In this country, the most common cause of hypothyroidism is a condition called Hashimoto's thyroiditis. It's an autoimmune disease--your immune system is basically turning on you and destroying your thyroid. Autoimmune diseases run in families and are more common in women than men, another reason why thyroid disease may be more of a women's problem. Other examples of autoimmune diseases are rheumatoid arthritis and lupus. If members of your family have any of these conditions, you are more likely to have a thyroid disease, which is another reason to push for a blood test.

Many women also first experience thyroid problems after a pregnancy, a condition called postpartum thyroiditis that occurs in 5 to 10 percent of women. Although the exact cause isn't known, doctors believe that it is an immune disorder very similar to Hashimoto's thyroiditis. "During pregnancy, the immune system is somewhat suppressed so that a woman won't reject this foreign body within her," Ladenson says. "But after delivery, the immune system has a resurgence of vigilance." This can also result in hyperthyroidism. Both are difficult to detect at this time in a woman's life because the symptoms of either one--insomnia, anxiety, fatigue--could also be the result of new motherhood. Sometimes, the thyroid problems disappear within a year of giving birth, but other women go on to have long-term disease.

The causes of thyroid disease may still be a mystery, but the treatment is relatively simple and inexpensive. If you don't have enough thyroid hormone, your doctor will prescribe synthetic thyroxine. It can take several months to get the correct dose because patients usually start at a low dose and work up to a higher one if it's needed. Once you're on thyroid hormone, you have to take it the rest of your life. Ladenson cautions that some things can interfere with the absorption of thyroid hormone, particularly calcium and iron. If you're taking those supplements, make sure that you separate them from the thyroxine by four hours. Soy can also be a problem, so make sure you don't use soy milk in your coffee or cereal with a few hours of taking the pill.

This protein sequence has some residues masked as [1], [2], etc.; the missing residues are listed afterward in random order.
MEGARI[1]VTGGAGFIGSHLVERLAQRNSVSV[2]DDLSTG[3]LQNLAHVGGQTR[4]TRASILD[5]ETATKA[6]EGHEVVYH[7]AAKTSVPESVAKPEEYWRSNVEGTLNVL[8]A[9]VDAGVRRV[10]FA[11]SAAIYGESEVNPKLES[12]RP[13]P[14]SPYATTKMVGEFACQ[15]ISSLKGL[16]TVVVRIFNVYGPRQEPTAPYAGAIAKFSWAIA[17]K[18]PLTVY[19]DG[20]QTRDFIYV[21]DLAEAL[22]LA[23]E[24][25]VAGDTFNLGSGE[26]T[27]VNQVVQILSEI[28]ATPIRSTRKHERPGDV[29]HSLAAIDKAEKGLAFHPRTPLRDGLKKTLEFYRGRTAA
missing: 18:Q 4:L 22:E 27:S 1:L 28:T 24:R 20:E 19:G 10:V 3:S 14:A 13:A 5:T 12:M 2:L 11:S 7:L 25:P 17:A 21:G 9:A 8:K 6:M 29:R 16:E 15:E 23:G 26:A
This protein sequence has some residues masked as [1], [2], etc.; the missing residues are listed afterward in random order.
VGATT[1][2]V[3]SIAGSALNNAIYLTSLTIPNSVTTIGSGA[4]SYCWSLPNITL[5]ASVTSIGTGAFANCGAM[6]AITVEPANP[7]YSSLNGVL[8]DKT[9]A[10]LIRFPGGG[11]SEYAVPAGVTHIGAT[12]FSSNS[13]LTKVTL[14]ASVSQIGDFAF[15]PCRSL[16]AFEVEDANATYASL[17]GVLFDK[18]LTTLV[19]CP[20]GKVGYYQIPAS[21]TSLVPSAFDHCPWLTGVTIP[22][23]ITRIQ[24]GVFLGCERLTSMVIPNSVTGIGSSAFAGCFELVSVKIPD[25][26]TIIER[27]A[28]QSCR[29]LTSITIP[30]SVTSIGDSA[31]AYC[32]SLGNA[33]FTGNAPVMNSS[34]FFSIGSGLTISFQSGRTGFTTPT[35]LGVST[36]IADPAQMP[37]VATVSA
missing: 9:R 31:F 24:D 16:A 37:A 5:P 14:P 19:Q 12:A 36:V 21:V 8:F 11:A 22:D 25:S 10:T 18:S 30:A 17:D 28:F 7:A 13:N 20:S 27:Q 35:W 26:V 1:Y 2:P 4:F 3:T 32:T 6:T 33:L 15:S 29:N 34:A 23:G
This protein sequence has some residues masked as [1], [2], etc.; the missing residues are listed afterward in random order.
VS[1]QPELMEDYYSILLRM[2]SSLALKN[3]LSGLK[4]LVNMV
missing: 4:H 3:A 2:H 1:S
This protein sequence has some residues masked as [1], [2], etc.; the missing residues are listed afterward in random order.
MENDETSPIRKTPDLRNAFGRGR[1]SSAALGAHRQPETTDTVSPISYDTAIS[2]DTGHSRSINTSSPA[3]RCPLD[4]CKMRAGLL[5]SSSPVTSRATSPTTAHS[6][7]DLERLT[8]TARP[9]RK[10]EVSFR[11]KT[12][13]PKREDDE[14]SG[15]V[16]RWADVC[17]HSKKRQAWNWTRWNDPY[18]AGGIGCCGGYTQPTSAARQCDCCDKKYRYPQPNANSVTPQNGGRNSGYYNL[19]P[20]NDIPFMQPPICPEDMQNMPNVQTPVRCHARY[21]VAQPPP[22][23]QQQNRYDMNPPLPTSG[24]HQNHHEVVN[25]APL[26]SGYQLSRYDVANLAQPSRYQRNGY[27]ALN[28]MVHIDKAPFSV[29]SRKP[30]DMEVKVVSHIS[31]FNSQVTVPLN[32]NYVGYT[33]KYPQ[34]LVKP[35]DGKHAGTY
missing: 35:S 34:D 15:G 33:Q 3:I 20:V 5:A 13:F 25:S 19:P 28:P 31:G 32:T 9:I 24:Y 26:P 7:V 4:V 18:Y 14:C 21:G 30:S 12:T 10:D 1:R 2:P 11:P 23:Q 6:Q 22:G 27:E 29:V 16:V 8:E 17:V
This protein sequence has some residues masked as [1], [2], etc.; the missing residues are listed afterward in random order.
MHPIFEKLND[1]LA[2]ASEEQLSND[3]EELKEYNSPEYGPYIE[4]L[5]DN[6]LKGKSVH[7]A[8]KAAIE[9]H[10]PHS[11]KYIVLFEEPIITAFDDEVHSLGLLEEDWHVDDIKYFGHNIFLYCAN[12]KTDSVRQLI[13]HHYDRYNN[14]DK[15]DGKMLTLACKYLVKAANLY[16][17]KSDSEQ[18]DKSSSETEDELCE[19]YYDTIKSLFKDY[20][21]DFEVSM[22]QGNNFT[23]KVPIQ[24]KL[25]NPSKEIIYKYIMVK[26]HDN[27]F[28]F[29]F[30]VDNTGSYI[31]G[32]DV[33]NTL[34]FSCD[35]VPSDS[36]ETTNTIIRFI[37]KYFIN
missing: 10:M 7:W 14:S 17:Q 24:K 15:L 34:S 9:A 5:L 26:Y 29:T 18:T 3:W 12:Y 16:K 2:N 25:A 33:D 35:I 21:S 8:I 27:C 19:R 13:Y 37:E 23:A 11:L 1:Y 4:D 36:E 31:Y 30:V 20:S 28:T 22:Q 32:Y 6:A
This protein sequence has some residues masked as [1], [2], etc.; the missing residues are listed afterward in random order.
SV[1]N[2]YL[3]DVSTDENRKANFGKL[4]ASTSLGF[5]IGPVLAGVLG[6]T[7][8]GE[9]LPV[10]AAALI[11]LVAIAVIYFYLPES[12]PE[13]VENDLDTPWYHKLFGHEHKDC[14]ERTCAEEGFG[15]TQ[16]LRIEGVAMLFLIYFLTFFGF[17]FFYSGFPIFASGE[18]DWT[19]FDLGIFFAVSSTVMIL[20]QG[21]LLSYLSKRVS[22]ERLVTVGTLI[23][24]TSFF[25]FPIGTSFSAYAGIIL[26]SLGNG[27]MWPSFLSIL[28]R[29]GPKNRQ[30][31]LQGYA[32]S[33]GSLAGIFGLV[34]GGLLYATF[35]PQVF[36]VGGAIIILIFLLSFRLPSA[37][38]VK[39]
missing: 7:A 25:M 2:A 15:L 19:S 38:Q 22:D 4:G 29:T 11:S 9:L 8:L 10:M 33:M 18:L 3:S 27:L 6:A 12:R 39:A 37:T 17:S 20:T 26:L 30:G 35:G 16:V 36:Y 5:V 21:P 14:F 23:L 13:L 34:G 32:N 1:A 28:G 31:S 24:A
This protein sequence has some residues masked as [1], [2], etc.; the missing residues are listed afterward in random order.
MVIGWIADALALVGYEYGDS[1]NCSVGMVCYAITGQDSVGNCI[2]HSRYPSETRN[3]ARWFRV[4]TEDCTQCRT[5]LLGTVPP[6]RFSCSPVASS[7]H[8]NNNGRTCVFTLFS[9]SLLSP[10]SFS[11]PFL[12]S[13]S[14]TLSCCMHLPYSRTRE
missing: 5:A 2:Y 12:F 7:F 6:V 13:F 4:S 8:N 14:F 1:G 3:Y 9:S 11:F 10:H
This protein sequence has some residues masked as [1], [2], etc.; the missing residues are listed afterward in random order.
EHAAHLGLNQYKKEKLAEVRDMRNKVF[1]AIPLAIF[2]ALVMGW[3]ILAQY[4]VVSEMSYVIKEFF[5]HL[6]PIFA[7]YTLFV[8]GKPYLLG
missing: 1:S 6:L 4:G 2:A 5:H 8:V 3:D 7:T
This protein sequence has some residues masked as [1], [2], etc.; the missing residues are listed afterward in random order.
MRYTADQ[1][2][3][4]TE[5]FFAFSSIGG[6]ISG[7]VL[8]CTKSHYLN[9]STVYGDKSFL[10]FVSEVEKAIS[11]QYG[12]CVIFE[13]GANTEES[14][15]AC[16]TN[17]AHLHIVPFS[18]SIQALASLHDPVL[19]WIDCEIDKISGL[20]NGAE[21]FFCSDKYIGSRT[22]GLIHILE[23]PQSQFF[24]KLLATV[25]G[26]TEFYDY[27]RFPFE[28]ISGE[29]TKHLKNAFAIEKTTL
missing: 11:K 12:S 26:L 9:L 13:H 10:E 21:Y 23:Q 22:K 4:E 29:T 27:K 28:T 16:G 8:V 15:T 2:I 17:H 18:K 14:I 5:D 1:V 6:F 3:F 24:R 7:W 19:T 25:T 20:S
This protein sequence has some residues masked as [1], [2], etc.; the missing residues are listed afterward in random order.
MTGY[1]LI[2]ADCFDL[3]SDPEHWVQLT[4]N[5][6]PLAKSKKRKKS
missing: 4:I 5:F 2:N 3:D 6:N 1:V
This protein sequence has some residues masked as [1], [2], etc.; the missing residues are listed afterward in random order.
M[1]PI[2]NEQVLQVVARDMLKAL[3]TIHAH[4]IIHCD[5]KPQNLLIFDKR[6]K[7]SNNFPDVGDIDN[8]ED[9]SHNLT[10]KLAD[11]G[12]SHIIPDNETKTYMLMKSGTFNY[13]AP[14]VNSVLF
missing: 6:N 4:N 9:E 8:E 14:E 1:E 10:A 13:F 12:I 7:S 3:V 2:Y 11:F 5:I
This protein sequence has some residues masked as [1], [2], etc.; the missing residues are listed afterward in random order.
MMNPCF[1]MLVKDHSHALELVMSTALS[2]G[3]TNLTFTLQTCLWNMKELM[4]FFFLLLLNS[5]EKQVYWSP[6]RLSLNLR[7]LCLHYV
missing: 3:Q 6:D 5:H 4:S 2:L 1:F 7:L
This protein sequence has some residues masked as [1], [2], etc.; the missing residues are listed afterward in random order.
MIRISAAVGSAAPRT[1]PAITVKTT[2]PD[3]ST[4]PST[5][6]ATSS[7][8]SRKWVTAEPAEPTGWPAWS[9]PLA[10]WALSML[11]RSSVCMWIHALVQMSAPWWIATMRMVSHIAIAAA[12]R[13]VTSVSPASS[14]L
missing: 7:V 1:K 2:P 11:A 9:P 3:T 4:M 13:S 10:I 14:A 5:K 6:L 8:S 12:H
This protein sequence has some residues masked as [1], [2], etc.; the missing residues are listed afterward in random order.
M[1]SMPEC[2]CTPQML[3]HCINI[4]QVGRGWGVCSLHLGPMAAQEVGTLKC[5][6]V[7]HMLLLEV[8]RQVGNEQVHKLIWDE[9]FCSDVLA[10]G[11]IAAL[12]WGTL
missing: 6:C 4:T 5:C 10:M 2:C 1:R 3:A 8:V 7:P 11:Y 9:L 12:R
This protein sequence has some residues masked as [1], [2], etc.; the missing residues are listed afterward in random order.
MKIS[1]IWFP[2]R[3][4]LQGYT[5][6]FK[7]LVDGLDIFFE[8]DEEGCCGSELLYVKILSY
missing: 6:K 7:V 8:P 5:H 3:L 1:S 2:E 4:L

There is no single treatment for people with hyperthyroidism; the therapy depends on your age, the type of hyperthyroidism that you have and your overall health. In some cases, anti-thyroid drugs or radioactive iodone are used to destroy the cells that are making too much hormone. Surgery to remove the thyroid is another option.

Finally, a note about thyroid cancer. It is rare compared to other cancers--it's estimated that there will be about 37,000 new cases this year--but, again, women are more likely than men to be affected. With treatment, the prognosis is excellent; 95 percent of patients survive without a recurrence. Your doctor should feel your thyroid for nodules during a check-up and then can determine whether you need further tests. For more information about thyroid cancer, see the Web site of the Thyroid Cancer Survivors Association.  

For more information about all forms of thyroid disease, check out the patients' resources section of the Web site of the American Thyroid Association.